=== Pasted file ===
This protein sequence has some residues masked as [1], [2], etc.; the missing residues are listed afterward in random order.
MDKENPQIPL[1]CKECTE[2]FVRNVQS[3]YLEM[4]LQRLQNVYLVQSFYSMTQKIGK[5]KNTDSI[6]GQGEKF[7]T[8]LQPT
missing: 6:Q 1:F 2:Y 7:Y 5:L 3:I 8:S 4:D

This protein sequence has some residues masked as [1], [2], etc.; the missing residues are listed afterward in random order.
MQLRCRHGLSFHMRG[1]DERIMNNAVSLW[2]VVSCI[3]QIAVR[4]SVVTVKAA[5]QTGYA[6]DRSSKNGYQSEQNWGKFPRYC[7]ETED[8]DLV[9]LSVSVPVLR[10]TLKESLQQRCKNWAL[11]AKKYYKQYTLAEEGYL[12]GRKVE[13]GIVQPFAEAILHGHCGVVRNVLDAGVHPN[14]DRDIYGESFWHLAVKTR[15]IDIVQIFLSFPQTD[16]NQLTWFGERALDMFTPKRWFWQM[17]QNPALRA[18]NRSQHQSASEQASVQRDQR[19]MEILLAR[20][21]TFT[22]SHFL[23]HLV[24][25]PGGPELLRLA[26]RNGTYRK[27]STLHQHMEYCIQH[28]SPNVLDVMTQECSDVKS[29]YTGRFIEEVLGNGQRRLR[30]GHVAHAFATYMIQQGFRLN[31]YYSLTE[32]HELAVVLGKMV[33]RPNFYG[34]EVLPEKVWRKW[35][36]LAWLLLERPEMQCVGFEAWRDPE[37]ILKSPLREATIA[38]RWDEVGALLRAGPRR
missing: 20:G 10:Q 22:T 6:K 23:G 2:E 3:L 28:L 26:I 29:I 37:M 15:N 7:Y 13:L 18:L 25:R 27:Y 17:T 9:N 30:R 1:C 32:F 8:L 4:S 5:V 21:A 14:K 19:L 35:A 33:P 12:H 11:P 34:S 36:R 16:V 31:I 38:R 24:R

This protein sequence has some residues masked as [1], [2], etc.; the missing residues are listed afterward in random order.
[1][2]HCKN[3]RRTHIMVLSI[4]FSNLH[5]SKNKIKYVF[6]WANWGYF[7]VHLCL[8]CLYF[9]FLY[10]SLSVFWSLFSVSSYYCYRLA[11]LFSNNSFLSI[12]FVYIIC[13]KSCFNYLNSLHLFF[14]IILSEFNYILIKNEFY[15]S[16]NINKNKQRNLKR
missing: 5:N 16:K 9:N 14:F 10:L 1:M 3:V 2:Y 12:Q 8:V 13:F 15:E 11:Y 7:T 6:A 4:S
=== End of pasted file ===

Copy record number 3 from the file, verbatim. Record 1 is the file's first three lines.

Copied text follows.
This protein sequence has some residues masked as [1], [2], etc.; the missing residues are listed afterward in random order.
[1][2]HCKN[3]RRTHIMVLSI[4]FSNLH[5]SKNKIKYVF[6]WANWGYF[7]VHLCL[8]CLYF[9]FLY[10]SLSVFWSLFSVSSYYCYRLA[11]LFSNNSFLSI[12]FVYIIC[13]KSCFNYLNSLHLFF[14]IILSEFNYILIKNEFY[15]S[16]NINKNKQRNLKR
missing: 5:N 16:K 9:N 14:F 10:L 1:M 3:V 2:Y 12:Q 8:V 13:F 15:E 11:Y 7:T 6:A 4:S